Building Blocks of Peace in Malakal
Now that NP's initiative with Solidarités International in Malakal and the Upper Nile has been running for a few months, we are taking a look at some of the approaches our teams have been using to build communal resilience and encourage nonviolent conflict resolution in areas most vulnerable to floods and conflict.
Looking Ahead in Malakal
Across different villages, women, farmers, and youth are leading impactful initiatives to uplift their communities. These combined efforts have led to proactive strategies for addressing a wide range of issues, from domestic violence to food security, and even disaster preparation.
Women-Led Groups Take Action
Women in multiple villages, such as Abwong and Pariak have organized Women Civic Action Groups. The women are looking forward to working as agents of change in their community together with startup support from NP and SI. As members, these women offer protective accompaniment and take part in many activities around peacebuilding. The groups are also striving to decrease incidents of domestic violence.
New Farming Extensionists Grow Food Crops & Communal Safety
To tackle the issue of food scarcity and safety concerns, Farming Extensionists have been assigned. Farming Extensionists are local community members who have undergone specialized training by SI and NP. Now, they will begin teaching others about farming and how to enhance communal safety.
Collectively, they'll work to boost agricultural productivity, enhance food security, and ensure their community's well-being. The latest training discussed Protection Mainstreaming, which taught more advanced skills on civilian protection, violence reduction, and conflict prevention. Recently, community members planted seeds distributed by SI, including maize, sorghum, pumpkin and okra.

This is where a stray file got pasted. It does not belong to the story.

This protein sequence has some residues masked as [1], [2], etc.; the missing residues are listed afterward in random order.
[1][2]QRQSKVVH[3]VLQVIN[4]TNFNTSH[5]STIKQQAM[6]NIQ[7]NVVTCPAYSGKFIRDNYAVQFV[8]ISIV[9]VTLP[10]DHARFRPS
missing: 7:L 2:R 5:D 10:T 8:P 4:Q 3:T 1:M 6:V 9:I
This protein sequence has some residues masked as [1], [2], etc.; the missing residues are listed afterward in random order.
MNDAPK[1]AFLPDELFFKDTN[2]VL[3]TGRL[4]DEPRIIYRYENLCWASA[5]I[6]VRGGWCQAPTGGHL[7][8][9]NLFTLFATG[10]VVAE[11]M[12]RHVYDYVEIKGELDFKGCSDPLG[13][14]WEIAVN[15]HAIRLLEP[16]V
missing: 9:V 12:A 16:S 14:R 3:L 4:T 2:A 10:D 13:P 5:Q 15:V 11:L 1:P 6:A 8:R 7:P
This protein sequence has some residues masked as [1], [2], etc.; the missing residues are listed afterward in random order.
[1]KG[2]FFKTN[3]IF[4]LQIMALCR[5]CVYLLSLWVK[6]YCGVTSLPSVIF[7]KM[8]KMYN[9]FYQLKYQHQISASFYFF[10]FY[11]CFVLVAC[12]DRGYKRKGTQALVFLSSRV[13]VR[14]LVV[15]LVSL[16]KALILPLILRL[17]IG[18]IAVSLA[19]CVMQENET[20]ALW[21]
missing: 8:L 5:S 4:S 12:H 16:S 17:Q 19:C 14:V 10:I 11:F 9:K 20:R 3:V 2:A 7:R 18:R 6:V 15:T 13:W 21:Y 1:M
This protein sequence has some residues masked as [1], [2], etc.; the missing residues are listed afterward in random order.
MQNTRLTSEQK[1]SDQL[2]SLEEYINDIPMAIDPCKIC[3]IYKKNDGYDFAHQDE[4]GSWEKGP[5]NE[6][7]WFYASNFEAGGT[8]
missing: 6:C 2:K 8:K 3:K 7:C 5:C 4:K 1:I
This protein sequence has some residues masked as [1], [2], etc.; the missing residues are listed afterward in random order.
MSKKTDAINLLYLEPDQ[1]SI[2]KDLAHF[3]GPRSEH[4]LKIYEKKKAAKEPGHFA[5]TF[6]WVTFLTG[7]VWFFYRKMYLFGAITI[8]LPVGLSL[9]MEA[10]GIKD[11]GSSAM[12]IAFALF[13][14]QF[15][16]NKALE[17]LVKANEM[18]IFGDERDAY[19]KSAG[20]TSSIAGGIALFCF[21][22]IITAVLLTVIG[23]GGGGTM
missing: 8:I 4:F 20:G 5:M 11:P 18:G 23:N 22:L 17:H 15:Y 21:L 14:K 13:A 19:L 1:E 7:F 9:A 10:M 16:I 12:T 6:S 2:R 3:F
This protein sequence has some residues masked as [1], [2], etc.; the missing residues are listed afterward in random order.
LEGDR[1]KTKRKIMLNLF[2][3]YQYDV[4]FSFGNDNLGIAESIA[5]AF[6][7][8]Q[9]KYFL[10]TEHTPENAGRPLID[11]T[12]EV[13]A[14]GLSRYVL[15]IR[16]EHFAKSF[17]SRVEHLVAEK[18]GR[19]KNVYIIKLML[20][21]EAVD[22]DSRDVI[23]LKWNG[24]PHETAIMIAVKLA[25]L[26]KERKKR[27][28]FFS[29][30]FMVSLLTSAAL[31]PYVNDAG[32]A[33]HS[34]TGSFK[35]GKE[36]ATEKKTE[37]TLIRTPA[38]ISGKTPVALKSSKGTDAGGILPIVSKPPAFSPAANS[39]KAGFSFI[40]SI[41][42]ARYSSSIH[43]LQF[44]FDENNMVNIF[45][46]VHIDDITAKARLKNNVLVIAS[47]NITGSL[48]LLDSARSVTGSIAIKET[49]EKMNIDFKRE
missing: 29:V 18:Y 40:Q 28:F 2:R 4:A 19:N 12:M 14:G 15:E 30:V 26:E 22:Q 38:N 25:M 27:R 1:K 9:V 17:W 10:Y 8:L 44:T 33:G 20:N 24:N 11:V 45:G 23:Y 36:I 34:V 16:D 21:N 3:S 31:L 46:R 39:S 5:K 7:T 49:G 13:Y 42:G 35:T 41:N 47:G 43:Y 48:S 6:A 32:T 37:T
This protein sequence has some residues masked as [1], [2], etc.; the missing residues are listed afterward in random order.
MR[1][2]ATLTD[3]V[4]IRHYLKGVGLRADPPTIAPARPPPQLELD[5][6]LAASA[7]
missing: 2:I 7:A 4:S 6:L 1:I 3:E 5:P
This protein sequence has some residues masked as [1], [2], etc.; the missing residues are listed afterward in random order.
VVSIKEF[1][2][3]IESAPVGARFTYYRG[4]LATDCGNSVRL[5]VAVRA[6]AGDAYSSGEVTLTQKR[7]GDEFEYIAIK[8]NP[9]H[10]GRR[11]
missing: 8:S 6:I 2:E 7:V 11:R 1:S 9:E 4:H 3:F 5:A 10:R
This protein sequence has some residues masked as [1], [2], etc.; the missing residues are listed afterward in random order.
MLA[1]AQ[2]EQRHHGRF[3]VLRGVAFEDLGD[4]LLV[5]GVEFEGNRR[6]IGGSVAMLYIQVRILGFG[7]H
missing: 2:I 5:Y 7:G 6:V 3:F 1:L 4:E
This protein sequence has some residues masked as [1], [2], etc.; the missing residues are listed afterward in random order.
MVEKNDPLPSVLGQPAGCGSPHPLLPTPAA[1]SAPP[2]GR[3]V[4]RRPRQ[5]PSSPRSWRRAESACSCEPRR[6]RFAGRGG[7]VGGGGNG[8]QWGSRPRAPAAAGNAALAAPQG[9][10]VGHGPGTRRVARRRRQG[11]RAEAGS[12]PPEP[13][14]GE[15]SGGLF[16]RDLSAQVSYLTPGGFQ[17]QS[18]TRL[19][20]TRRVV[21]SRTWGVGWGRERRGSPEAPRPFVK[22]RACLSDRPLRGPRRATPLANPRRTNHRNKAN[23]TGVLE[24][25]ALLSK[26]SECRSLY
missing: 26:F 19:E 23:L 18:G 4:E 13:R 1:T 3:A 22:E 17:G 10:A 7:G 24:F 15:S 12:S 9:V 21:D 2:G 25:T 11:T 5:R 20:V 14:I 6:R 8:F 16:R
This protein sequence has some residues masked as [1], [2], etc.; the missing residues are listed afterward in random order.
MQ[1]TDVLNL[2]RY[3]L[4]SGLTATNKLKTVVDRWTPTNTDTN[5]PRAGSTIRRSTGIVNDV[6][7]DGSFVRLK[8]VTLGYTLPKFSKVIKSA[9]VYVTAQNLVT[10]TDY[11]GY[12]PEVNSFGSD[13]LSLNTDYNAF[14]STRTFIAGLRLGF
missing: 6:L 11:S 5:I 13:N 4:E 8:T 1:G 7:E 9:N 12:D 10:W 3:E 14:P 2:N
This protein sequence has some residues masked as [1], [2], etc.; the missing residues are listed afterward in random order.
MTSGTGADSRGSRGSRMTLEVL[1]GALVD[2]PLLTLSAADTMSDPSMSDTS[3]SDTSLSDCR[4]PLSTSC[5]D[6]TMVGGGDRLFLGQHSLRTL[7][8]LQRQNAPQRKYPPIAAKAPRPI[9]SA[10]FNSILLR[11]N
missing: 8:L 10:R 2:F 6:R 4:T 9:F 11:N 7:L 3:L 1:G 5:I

Youth Come Together for Early Warning/Early Response
on Climate & Conflict Disasters
Additionally, NP has provided Unarmed Civilian Protection trainings to youth who are leading their local Early Warning/Early Response group in Nyongkuach, Baliet. Next, the teams will work with the youth to put together a contingency plan for preventing and responding to climate and conflict-related disasters in their community.
How it Started: Identifying Communal Strengths and Areas of Support
Initially, establishing trust and close relationships among community members was the top priority. These relationships allowed civilians to grow comfortable voicing their needs to our teams. Many shared concerns over the increase in food scarcity and lack of food sources. Others expressed the danger community members face when accessing food due to the floods and conflict. Through these conversations, the focus areas became clear—civilians needed safer and more secure access to resources like food.
Soon after, NP and SI began hosting "community protection meetings" as safe spaces for community representatives to discuss safety and security concerns they face. It wasn't long before regular community meetings progressed into community-led advisory boards that continue to meet on a monthly basis.
Without these initial building blocks, the current work with women, farmers, and youth wouldn't be possible.
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These activities are a part of our project with Solidarités International (SI) to support community resilience and nonviolent conflict management in conflict and flood-affected areas of Upper Nile and Jonglei States, South Sudan, which is funded by the European Union and supporters like you.